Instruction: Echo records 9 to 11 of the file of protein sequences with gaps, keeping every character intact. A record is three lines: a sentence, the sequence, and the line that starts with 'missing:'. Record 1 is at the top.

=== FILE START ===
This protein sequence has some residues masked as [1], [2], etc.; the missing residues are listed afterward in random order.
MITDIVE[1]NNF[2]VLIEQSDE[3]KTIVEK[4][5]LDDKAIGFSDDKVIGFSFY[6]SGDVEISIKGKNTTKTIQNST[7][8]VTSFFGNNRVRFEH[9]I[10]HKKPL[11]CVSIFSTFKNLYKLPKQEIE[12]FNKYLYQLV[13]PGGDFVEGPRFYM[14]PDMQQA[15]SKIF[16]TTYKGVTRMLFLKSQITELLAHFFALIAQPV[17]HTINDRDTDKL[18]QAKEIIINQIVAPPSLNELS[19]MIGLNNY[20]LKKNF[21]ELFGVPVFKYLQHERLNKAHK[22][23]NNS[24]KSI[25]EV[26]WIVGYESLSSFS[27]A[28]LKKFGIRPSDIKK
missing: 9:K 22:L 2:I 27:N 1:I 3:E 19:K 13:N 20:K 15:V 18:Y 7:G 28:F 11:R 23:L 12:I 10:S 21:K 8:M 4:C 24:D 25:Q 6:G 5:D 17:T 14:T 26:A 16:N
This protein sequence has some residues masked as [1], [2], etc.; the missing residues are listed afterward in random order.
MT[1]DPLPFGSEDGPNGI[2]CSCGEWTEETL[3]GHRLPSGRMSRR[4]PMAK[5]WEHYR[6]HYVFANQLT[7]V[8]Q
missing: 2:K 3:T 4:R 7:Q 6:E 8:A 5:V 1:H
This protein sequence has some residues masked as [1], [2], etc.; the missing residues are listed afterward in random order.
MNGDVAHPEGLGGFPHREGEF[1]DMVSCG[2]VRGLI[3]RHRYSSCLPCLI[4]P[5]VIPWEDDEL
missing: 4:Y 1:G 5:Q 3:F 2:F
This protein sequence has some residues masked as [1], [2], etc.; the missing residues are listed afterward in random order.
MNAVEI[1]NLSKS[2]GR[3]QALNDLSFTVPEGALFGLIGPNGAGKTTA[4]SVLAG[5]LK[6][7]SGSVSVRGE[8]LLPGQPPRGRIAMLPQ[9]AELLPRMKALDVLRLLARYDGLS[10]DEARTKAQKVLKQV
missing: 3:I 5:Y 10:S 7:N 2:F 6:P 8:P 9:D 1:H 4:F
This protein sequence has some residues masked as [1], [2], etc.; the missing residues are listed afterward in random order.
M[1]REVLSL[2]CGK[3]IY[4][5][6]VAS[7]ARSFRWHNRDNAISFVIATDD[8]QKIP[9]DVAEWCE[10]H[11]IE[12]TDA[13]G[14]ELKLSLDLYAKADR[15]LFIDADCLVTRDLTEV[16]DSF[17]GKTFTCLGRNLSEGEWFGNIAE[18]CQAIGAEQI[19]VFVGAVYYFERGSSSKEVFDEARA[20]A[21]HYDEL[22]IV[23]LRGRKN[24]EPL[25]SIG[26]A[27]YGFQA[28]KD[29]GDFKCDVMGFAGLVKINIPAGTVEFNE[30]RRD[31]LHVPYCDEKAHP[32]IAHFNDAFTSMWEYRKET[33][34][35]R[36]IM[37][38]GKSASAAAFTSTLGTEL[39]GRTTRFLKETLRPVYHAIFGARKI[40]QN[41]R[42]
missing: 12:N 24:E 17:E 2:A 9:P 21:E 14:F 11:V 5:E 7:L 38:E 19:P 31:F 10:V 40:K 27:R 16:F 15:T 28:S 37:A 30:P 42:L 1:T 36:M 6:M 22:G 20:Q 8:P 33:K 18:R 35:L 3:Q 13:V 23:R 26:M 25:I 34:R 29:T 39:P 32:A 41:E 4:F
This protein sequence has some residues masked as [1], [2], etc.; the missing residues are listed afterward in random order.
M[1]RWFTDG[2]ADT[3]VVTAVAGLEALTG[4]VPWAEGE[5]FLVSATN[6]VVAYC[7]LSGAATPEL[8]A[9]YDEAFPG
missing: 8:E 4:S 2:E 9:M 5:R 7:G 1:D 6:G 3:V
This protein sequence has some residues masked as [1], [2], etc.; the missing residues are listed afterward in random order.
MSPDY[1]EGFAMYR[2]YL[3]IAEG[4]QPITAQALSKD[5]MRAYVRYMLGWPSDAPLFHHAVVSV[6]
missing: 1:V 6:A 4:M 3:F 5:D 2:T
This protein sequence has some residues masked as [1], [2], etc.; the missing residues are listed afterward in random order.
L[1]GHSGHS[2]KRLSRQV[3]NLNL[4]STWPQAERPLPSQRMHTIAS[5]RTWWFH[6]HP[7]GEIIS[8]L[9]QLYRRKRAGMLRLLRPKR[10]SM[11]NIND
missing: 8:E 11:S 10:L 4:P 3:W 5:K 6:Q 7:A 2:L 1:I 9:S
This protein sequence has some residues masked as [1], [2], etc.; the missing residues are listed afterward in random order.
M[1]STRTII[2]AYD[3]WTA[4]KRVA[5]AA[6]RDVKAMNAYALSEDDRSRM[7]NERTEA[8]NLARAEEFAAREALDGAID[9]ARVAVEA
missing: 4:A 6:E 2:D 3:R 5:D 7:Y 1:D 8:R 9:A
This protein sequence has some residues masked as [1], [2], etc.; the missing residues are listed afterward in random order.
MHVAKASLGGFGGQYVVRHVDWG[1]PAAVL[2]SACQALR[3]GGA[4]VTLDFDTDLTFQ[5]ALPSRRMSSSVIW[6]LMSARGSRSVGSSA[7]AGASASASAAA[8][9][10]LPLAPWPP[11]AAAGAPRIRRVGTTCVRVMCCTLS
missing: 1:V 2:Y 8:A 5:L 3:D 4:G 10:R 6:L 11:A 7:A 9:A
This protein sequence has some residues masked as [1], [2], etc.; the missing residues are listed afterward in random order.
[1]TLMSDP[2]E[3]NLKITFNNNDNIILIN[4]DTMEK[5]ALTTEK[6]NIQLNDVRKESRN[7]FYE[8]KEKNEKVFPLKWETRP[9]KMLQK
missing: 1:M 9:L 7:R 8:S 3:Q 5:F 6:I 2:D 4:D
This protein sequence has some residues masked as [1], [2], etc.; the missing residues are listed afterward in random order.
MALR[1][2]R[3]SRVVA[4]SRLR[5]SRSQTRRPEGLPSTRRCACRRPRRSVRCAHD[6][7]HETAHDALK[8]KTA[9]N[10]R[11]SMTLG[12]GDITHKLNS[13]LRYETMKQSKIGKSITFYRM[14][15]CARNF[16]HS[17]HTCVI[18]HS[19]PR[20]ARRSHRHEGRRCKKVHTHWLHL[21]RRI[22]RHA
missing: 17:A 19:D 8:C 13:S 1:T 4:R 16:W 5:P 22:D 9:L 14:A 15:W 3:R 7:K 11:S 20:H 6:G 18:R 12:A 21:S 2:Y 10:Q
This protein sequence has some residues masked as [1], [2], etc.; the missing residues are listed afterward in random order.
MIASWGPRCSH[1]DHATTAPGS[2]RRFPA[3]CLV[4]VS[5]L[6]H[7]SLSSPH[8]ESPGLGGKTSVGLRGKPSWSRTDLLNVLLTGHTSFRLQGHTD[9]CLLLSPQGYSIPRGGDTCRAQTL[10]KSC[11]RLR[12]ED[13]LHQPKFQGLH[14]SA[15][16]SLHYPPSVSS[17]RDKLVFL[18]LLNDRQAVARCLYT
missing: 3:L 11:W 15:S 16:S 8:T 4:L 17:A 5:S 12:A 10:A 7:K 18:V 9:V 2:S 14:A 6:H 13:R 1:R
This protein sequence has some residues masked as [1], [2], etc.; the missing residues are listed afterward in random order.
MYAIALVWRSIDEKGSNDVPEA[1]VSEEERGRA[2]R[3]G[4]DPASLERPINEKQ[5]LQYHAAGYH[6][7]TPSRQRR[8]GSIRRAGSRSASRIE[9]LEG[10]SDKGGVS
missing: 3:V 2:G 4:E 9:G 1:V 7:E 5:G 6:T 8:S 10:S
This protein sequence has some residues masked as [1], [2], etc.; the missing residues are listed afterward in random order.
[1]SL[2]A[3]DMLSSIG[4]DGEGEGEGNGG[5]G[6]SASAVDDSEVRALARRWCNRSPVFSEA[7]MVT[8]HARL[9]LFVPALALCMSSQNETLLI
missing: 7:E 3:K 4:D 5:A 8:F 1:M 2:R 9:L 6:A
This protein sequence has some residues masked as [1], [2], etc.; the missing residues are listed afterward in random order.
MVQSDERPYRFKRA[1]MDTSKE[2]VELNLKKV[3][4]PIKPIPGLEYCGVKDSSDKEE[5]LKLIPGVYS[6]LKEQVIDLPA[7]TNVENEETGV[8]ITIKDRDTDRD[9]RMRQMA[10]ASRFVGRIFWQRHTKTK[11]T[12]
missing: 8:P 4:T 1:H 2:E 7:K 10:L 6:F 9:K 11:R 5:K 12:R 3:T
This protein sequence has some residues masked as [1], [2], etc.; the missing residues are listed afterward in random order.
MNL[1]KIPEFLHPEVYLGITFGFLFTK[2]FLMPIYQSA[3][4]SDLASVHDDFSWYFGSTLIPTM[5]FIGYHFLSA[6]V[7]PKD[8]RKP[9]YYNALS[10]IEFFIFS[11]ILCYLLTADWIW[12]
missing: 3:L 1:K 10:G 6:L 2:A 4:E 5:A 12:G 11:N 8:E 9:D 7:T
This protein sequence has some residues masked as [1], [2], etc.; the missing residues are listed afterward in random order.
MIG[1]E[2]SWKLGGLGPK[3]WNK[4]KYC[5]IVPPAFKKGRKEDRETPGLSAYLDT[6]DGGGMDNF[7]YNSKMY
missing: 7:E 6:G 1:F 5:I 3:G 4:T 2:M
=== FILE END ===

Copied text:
This protein sequence has some residues masked as [1], [2], etc.; the missing residues are listed afterward in random order.
M[1]STRTII[2]AYD[3]WTA[4]KRVA[5]AA[6]RDVKAMNAYALSEDDRSRM[7]NERTEA[8]NLARAEEFAAREALDGAID[9]ARVAVEA
missing: 4:A 6:E 2:D 3:R 5:D 7:Y 1:D 8:R 9:A
This protein sequence has some residues masked as [1], [2], etc.; the missing residues are listed afterward in random order.
MHVAKASLGGFGGQYVVRHVDWG[1]PAAVL[2]SACQALR[3]GGA[4]VTLDFDTDLTFQ[5]ALPSRRMSSSVIW[6]LMSARGSRSVGSSA[7]AGASASASAAA[8][9][10]LPLAPWPP[11]AAAGAPRIRRVGTTCVRVMCCTLS
missing: 1:V 2:Y 8:A 5:L 3:D 4:G 10:R 6:L 11:A 7:A 9:A
This protein sequence has some residues masked as [1], [2], etc.; the missing residues are listed afterward in random order.
[1]TLMSDP[2]E[3]NLKITFNNNDNIILIN[4]DTMEK[5]ALTTEK[6]NIQLNDVRKESRN[7]FYE[8]KEKNEKVFPLKWETRP[9]KMLQK
missing: 1:M 9:L 7:R 8:S 3:Q 5:F 6:I 2:D 4:D